The National Holocaust Centre and Museum

June 5, 2018

Life-Size 3D Projection and Voice Recognition Helps Share and Immortalize the Stories of The Holocaust Survivors


The National Holocaust Centre and Museum in Nottinghamshire, UK aimed to capture individual testimonies, secure artifacts and gather historical information, to bear witness to the atrocities of the Holocaust.

Bright White, an innovative and creative design consultancy, were responsible for the filming, software development and integration, with Electrosonic subcontracted to engineer, deliver and install the presentation system and a specialist interactive developer, D3t, subcontracted to deliver the speech recognition technology. 


One of the main challenges facing Electrosonic was how to project a life-sized 3D image within a relatively small space, to produce a stereoscopic presentation as though the survivor was in the room with the audience. 

In addition, holocaust survivors were interviewed and filmed by Bright White, generating over 1,000 responses. These learning outcomes needed to be flexible in their delivery, so they remain engaging, and to satisfy inquiring minds.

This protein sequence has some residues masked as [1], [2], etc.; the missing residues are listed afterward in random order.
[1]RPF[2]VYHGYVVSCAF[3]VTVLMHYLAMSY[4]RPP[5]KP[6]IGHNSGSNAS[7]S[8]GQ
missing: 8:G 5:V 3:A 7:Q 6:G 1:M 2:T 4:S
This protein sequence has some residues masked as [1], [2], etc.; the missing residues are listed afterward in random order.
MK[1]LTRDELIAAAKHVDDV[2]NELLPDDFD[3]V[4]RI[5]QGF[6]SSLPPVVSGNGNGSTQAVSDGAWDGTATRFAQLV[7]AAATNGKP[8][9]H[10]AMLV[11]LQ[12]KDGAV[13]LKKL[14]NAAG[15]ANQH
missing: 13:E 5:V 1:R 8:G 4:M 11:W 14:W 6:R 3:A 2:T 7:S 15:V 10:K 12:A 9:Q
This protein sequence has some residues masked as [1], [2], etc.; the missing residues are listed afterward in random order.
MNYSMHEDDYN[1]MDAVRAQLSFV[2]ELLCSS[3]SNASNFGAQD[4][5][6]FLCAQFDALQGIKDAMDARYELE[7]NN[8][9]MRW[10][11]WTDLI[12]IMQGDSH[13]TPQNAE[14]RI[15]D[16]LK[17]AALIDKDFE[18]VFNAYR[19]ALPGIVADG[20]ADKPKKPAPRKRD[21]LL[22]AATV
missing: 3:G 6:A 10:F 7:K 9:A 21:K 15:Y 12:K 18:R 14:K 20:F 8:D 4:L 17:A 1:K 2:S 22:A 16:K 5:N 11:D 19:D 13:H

Following extensive testing at the manufacturer’s facility in Manchester, a 1700mm x 1700mm ScreenTech SX-Pro-X polarization system provided the quality necessary, given the space restrictions, via a rear projection screen. This also allowed the use of special viewing glasses which are simple for the audience to use and minimize ongoing running costs.

To make the presentation as lifelike as possible, we used a system which responded to the spoken word from the audience’s questions to then cue the most appropriate/ audience age or level of understanding response. This huge ‘library’ of audio-video sequences was stored on a DVS HYDRA 4 GTX980 server. A conventional front projection screen was used over the 3D display to support the main presentation as well as making the room usable for other events.

A high-end sound system was essential to give clarity to the presentation and to clearly capture audience questions.


Through the power of personal story-telling, the centre ensures immortality to these survivors and their stories for generations to come. The AV technology brings the story to life and provides an engaging ‘human-to-human’ connection, giving visitors a deeper understanding and learning experience. 

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